Minister of State for Business, Employment and Retail, Damien English TD said:

“This report by the Expert Group on Future Skills Needs is an important contribution to the Government’s understanding of the nature and scale of the Built Environment sector’s skills needs over the coming decade - especially as it seeks to deliver on key policies such as Project Ireland 2040 and the Climate Action Plan. The research highlights key drivers of the sector’s skills, talent and entrepreneurial needs over the coming years, such as technological adoption, enhanced productivity and the transition to a low carbon economy - the adaptation to which have been identified by the Government as critical to the ongoing competitiveness and future proofing of Ireland’s economy. Officials from my Department will now engage with the stakeholders identified in the report to progress the EGFSN’s recommendations and optimise the Built Environment’s contribution to Ireland’s competitiveness and broader societal needs over the next decade”.

Chairperson of the Expert Group on Future Skills Need, Tony Donohoe, said:

“This Expert Group on Future Skills Needs report was informed by a comprehensive research exercise across the Built Environment sector. This engagement has informed a set of recommendations for addressing the skills priorities for Built Environment activities over the next ten years, and which, as the report highlights, will require the full commitment and collaboration of all stakeholders for their successful implementation. As well as the important contribution to be made by the State and its agencies, industry itself will also have to ensure a proactive approach to enhancing the quantity and quality of its skills base. The EGFSN welcomes the Department of Enterprise, Trade and Employment’s intention to formally progress the implementation of the report’s recommendations with relevant Built Environment stakeholders across the public and private sectors”.

The full report, Building Future Skills: The Demand for Skills within Ireland’s Built Environment Sector to 2030, is available on the website of the Expert Group on Future Skills Needs (www.egfsn.ie) and the website of the Department of Business, Enterprise and Innovation (dbei.gov.ie/en/Publications/).

ENDS

Recommendations from the report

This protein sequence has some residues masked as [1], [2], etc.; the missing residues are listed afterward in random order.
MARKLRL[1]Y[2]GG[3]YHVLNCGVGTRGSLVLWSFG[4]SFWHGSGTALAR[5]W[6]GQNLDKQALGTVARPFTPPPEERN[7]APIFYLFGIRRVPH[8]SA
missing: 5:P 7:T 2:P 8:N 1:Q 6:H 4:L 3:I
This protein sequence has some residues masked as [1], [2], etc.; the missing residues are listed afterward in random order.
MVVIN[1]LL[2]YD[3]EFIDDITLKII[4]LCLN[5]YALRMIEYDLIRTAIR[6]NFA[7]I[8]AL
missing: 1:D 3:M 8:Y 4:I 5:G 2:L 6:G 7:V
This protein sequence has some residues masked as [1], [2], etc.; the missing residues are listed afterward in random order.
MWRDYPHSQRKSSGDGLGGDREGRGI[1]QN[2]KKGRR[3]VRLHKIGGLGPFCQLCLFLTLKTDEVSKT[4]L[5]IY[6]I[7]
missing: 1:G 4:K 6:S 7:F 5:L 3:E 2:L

Recommendations

1

Coordinated campaign from Industry, with support from education and training providers and Government, to promote careers in the Built Environment sector

2

Examine the scope for reforms to Built Environment education, training and qualifications (including apprenticeship)

3

Align skills with technological change

4

Develop the skills to enhance the Built Environment’s contribution to climate change mitigation

5

Development of and increased engagement with Entrepreneurial and Management Skills Training within the Built Environment sector

6

Place the Construction Industry Register Ireland (CIRI) on a statutory footing

7

Assess the merits of developing a ‘Skills Passport’ for Built Environment activities, to facilitate the recognition of skills or competencies

8

Explore the use of the procurement process to influence skills development

9

Ongoing monitoring and evaluation of Built Environment Skills

Further information

Contact Expert Group on Future Skills Needs at info@egfsn.ie

Contact Press Office, Department of Business, Enterprise and Innovation at press.office@dbei.gov.ie

Contact Press Office, Department of Education and Skills at press@education.gov.ie

About the EGFSN

The Expert Group on Future Skills Needs (EGFSN) advises the Irish Government on the current and future skills needs of the economy and on other labour market issues that impact on Ireland’s enterprise and employment growth. It has a central role in ensuring that labour market needs for skilled workers are anticipated and met.

The Enterprise Strategy, Competitiveness and Evaluations Division within the Department of Enterprise, Trade and Employment provides the EGFSN with research and analysis support.